To spatchcock a chicken essentially means to butterfly it by cutting down the centre backbone and flattening the whole bird out to one single layer. This achieves a few things: it basically halves the time of a regular roast chook, gives a much more even cook throughout the whole bird, and allows you to really coat the entire thing in your chosen flavours. This basic method of cooking works with so many different flavours, rubs and cuisines, but one of my favourites is this one using Native Australian Saltbush. The earthy saltiness of this local wonder-herb works so well with the juicy chicken meat and crisps up the outer skin so nicely which, for me when it comes to a roast chook, is a must!
I often serve this alongside some charred eggplant and zucchini but you can serve this with practically any veg or salad!
Spices used in this recipe
Cumin Seeds Ground
Cumin seeds are an ancient and versatile spice that are a staple in countless kitchens across the world. Cumin has a khaki colour and peppery and nutty flavour with tangy citrus overtones. It is a key ingredient in curry making. Use in Middle Eastern, Indian, Spanish and Mexican cooking.$3.45
Garlic is obtained from a perennial plant and is member of the lily family, and relative to the onions. Garlic powder has a bitter-sweet flavour and a pungent aroma similar to fresh garlic. However Garlic powder have been roasted and dried and thus have a subtler flavour than fresh garlic.$3.45
Australian Native Saltbush
Australian Native Saltbush is one of Australia’s best and most versatile native herbs. Like many of our native herbs, Saltbush was originally used medicinally by Indigenous Australians to aid in the healing of wounds or burns. Today, Saltbush leaves are widely utilised in cooking to add a delicious savoury, salty flavour as a healthier alternative to regular salt. An authentic taste of the Australian bush and one of our most versatile and most-used in our Natives range.$4.99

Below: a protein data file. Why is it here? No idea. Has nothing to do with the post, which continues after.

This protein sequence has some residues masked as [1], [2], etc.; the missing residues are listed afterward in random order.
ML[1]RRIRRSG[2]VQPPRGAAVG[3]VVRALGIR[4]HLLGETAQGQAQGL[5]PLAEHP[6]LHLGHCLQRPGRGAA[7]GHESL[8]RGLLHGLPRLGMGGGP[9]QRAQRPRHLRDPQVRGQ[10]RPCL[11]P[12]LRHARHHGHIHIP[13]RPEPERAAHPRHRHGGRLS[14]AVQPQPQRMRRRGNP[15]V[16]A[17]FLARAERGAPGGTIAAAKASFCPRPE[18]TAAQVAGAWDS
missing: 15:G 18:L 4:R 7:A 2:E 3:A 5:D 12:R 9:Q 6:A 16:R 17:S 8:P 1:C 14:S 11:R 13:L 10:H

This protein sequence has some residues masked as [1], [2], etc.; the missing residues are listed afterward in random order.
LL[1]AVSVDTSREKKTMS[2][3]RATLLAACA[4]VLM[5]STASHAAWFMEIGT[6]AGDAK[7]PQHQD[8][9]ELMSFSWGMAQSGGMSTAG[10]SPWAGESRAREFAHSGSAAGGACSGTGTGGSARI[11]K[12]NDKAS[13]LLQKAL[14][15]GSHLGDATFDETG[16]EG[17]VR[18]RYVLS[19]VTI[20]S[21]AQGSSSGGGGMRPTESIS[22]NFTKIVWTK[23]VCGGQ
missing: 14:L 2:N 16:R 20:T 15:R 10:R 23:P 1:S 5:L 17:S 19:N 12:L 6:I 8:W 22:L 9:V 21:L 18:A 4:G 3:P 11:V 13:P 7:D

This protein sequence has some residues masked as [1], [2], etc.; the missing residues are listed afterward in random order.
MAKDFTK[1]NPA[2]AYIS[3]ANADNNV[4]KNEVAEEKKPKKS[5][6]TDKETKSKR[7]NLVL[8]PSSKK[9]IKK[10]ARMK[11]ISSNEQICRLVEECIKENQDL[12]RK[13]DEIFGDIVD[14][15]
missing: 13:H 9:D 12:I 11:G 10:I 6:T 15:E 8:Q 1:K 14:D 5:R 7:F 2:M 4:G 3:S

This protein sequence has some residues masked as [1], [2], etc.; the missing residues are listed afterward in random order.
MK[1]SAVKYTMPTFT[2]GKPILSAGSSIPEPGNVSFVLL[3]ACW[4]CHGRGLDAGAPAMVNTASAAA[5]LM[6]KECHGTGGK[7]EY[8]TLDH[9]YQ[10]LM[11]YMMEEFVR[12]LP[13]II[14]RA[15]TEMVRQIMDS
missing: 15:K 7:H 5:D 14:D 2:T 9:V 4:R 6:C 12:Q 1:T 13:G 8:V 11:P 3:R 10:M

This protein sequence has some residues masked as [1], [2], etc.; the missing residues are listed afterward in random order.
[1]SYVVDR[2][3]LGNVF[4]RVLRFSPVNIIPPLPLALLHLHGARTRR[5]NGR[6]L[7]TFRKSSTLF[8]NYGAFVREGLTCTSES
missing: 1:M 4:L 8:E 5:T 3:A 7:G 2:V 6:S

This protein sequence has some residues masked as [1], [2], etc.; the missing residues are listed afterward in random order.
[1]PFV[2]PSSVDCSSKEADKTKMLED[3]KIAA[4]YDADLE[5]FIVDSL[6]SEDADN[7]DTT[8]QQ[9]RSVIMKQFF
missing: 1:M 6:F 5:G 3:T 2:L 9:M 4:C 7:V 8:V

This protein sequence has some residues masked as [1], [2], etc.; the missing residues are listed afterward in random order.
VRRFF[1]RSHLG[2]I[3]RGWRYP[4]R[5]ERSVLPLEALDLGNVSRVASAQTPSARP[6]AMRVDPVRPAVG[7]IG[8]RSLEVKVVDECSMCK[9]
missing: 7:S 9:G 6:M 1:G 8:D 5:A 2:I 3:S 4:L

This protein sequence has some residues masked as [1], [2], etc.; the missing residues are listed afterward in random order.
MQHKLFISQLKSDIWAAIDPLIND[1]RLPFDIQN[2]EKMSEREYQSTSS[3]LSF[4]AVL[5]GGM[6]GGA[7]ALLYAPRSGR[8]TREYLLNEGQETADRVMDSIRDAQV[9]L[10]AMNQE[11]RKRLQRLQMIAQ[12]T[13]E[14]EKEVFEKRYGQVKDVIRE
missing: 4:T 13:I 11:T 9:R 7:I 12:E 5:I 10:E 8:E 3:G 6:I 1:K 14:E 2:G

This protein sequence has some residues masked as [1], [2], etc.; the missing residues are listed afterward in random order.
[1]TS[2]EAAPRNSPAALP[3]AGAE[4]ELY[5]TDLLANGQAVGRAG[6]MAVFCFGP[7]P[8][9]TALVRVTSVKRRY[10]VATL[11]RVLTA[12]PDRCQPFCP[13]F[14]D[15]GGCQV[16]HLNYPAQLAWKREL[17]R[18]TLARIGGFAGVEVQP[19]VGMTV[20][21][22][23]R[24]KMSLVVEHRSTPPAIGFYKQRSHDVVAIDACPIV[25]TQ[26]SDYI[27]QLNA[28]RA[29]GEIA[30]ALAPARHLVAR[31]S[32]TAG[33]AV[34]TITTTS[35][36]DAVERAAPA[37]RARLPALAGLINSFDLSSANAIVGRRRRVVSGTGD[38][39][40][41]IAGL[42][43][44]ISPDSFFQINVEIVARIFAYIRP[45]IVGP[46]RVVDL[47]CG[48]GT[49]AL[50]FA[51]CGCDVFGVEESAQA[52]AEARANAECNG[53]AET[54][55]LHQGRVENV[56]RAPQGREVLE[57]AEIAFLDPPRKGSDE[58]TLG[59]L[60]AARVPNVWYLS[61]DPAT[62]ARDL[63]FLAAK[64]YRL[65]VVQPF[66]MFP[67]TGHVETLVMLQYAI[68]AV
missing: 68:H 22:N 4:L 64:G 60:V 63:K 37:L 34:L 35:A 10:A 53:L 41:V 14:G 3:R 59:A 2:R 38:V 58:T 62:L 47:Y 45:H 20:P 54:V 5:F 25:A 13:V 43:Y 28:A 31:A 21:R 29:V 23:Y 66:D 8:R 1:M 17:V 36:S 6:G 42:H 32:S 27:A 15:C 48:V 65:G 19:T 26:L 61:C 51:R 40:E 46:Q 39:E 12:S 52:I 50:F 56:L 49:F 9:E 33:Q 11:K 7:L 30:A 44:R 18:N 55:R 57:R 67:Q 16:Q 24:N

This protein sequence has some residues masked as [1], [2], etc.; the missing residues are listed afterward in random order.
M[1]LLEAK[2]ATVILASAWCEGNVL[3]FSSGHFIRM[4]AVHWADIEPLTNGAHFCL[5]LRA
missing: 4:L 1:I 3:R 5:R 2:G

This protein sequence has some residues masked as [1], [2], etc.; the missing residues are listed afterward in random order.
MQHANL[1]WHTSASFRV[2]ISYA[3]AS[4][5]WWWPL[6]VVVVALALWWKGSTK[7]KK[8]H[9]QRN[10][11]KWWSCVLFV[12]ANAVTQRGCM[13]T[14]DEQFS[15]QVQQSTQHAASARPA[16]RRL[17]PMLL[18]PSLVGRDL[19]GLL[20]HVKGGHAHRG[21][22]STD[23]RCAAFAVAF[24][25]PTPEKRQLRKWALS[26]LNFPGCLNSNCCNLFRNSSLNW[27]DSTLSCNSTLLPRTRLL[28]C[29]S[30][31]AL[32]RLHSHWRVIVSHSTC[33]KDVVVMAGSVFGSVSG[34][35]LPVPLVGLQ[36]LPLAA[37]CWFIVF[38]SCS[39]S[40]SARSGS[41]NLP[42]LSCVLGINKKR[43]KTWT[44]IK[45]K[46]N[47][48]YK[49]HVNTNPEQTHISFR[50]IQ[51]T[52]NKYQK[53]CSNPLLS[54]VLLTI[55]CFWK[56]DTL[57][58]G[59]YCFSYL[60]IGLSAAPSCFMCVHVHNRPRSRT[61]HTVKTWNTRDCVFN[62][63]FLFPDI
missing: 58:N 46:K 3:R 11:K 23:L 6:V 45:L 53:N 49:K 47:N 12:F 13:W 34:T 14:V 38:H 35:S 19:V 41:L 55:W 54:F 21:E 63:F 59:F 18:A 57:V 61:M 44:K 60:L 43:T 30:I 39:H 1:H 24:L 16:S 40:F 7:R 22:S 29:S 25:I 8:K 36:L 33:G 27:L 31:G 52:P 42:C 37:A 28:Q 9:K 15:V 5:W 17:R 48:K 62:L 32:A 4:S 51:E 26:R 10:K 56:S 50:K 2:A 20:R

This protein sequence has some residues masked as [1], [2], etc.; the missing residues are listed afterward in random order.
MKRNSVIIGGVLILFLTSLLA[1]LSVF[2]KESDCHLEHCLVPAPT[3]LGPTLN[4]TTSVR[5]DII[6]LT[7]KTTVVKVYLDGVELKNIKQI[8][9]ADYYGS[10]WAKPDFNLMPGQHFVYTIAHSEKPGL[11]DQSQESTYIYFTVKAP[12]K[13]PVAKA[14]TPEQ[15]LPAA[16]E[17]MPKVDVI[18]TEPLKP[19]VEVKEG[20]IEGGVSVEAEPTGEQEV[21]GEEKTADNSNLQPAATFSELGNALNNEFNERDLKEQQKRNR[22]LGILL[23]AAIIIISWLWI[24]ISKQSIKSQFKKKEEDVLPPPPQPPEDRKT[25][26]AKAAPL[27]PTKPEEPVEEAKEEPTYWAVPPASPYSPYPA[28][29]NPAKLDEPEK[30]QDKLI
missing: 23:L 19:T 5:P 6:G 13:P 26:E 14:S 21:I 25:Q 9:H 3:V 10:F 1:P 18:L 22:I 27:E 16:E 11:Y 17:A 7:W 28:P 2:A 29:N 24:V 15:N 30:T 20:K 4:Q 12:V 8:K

Also known as ground chilli, Cayenne Pepper is made of a variety of tropical red chilli powders, and is generally considered to be one of the hottest blends of chillies. Cayenne pepper is used in many cuisines throughout the world, as it is an excellent spice to add zest or heat to a dish.$3.45
In a small bowl, combine the olive oil, lemon juice and the spices and herbs until you form a paste-like marinade. Pat the skin of the chicken dry before rubbing the marinade all over, ensuring you cover every inch of the chicken with flavour. Place in the fridge to marinate for at least 30 minutes – the longer you can leave it, the deeper the flavour will penetrate.
Remove your marinated chicken from the fridge 20 minutes before cooking. Preheat your BBQ to med-high heat. Place your chicken skin-side down and cover with the BBQ lid and cook for about 8 minutes, or until skin is golden. Turn the chicken over, cover once more, and cook for a further 15-20 minutes or until the juices run clear when you pierce it with a skewer. Transfer to a tray, cover with foil and allow to rest for at least 10 minutes.
If you’re grilling some veg to serve with your chook, do so now by brushing with oil and sprinkling with salt and even some added saltbush and grill on the still-hot BBQ while your chicken rests.